Home > Uncategorized > Amino Bisphosphonates as Anti-Cancers

Amino Bisphosphonates as Anti-Cancers

The use of bisphosphonates (eg Aredia, Zometa, Clodronate) for cancer is not new and is not considered off-label, so why this blog? Well, these agents are only applied narrowly and used palliatively in most cases, ie only in certain cancers (notably myeloma, breast, prostate and more recently lung cancers) and only when there is bone metastases.  I have recently discussed the potential for adjuvant use of Clodronate in breast cancer, but I will share here some of the very exciting recent discoveries with newer generation bisphosphonates [so-caled amino bisphosphonates or nitrogen containing bisphosphonates “NBPs”, namely Aredia (pamidronate disodium) Zometa (zoledronic acid) Fosamax (alendronate) Actonel (risedronate) and Boniva (ibandronate)] as direct anti-cancers, ie the off-label potential to apply the newer generation NBPs in a combinatorial manner in the treatment of cancers.  So, where as it was originally and previously thought that bisphosphonates are useful in bone metastases because of the ability of these agents to inhibit bone resorption, newer understanding leads us to knowledge that such agents are really direct anti-cancers as well.  Without elaborating on the complex biochemical and molecular pathways (See diagram below, e.g. NBPs are thought to inhibit farnesyl pyrophosphate synthase, a key enzyme in the mevalonate pathway,  in turn inhibiting the prenylation of small G-proteins such as Ras, Rap1, Rho and Rab, reduces the signals they mediate, and thereby prevents the growth, adhesion/spreading, and invasion of cancer cells) which have been extenstively reviewed, suffice it to say that NBPs cause direct cell cycle disruption and induce cancer cell death (so-called apoptosis), and this direct apoptotic effect of NBPs such as Zometa has now been reported in breast, prostate, myeloma, leukemia, colon cancers. Moreover, NBPs also independently inhibit cancer cell invasiveness, and exert anti-angiogenic effects as well via a variety of potential mechanisms.

Targets and Modes of Action of NBPs against Cancer (courtesy Caraglia M, et al. Endocrine-Related Cancer (2006) 13 p.14, Fig 2)

Now, back to the clinic.  With all the direct anti-cancer effects of the NBPs, we should then see some survival advantages of patients treated with Zometa or Aredia, but how come that hasn’t been widely reported and only noted in a subset of Zometa treated myeloma patients?  It seems like the problem is with the pharmacokinetics of the drugs themselves.  It turns out that not only are the half-lives of the drugs are very short in the blood ( no more than an hour or two), the maximum concentration achieved is also up to 100 fold less than what was demonstrated to cause cancer apoptosis (self-destruction) in the test tube experiments, although concentrations are adequate for anti-invasive effects.  These drugs tend to concentrate in the bones though, which explains why they are effective for controlling cancer metastatic to the bone.   However, all is not loss: it turns out that it is possible to manipulate the drugs to bring out its anticancer effects via pharmacological manipulations such as encapsulating the NBPs in liposomes and exploiting the NBP’s synergisms with other agents.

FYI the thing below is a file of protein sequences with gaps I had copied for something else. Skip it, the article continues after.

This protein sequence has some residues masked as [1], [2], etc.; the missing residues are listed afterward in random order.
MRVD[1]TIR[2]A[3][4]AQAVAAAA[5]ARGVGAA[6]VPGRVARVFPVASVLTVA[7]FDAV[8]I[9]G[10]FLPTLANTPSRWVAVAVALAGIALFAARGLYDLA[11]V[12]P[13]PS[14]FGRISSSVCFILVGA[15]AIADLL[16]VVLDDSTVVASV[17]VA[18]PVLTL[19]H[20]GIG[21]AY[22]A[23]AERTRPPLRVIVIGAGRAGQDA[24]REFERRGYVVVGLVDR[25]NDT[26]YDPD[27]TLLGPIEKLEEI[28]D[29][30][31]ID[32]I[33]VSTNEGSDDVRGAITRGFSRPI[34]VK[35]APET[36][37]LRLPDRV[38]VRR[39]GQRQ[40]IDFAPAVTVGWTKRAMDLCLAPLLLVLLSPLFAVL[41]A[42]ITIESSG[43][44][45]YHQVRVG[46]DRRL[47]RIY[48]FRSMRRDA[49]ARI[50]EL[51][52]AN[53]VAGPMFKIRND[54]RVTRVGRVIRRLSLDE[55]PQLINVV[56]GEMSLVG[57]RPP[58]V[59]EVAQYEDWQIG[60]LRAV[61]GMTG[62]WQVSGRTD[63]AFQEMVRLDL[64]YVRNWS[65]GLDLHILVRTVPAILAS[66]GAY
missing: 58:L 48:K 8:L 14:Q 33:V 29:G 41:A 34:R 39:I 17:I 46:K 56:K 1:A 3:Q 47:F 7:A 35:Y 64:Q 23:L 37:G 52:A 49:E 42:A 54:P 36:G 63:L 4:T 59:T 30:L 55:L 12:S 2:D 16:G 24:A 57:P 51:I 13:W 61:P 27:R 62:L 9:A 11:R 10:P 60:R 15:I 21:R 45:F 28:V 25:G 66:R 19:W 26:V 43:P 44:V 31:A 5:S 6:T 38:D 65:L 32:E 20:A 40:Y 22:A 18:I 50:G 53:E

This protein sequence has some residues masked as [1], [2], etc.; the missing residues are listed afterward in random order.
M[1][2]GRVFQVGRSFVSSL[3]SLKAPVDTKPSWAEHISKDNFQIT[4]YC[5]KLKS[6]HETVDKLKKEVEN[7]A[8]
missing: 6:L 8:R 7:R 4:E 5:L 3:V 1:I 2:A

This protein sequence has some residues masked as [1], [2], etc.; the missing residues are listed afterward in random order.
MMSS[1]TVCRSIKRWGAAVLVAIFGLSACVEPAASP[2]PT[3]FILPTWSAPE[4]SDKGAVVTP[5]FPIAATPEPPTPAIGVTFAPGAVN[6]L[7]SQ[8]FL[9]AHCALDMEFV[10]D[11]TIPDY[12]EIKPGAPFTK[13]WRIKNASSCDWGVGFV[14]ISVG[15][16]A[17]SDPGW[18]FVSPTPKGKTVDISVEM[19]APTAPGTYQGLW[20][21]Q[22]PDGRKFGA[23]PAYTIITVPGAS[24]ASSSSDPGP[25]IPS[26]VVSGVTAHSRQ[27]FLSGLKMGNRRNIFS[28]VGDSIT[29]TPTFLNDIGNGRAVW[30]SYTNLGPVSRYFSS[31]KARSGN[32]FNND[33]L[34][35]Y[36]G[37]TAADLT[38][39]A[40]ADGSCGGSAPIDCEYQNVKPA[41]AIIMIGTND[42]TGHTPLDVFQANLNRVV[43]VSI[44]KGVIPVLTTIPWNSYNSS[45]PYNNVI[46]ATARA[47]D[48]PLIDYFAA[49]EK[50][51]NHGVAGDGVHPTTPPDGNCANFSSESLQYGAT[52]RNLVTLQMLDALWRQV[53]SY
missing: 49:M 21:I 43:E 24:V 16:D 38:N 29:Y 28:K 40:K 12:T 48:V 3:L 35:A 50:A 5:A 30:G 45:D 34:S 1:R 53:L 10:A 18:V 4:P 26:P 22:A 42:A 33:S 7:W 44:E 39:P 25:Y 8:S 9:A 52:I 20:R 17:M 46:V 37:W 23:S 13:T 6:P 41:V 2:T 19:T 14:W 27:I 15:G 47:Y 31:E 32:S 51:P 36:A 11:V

NBPs have been reported to be synergistic with various cytotoxic agents, cox-2 inhibitors, imatinib, bortezomib, rapamycin, ATRA (retinoic acid), thalidomide, histone deacetylase inhibitors (HDACs), and interferon beta on growth ihibition.

Perhaps most exciting is the recent finding that NBPs have immunomodulating properties, specifically by stimulating and expanding cytotoxic gammadelta T lymphocytes (See separate blog on this topic). There are very exciting recent reports of NBPs combined use with low dose Interleukin 2 (IL-2) to induce gammadelta T cells as immuotherapy against a variety of cancers.

My Take

NBPs are already in common use, and are quite non-toxic.  I think its use as a direct anticancer can be broadened to more cancer types as primary treatment used in a combinatorial manner if the latest research on gammadelta cell therapy (See my blog on this) is confirmed and its combined use with other potentially synergistic agents should be actively explored.  Based on principles of molecular action, I suspect that MMP inhibitors such as the tetracyclines and HMG Co-A reuctase inhitors (so-called “statins”, see separate blog on statins for cancer) should be synergistic with NBPs as well.  Baulch-Brown from Australia already demonstrated Zometa synergism with Lescol (Fluvastatin) against myeloma in vitro ( Leuk Res. 2007 Mar;31(3):341-52), and similar results were obtained with Zocor by a German group (Anticancer Drugs. 2006 Jul;17(6):621-9). In the future, we may look forward to new agents such as BPH-715 which is 200x more potent as an anti-cancer than current NBPs.  As to the current choice of NBP, current research seems to point to Zometa as being more powerful but it has to be administered parenterally.  Ibandronate (Boniva) is worth exploring for application because it can be given orally and has a better safety profile although less data is available but maybe I will explore this in a separate blog soon!

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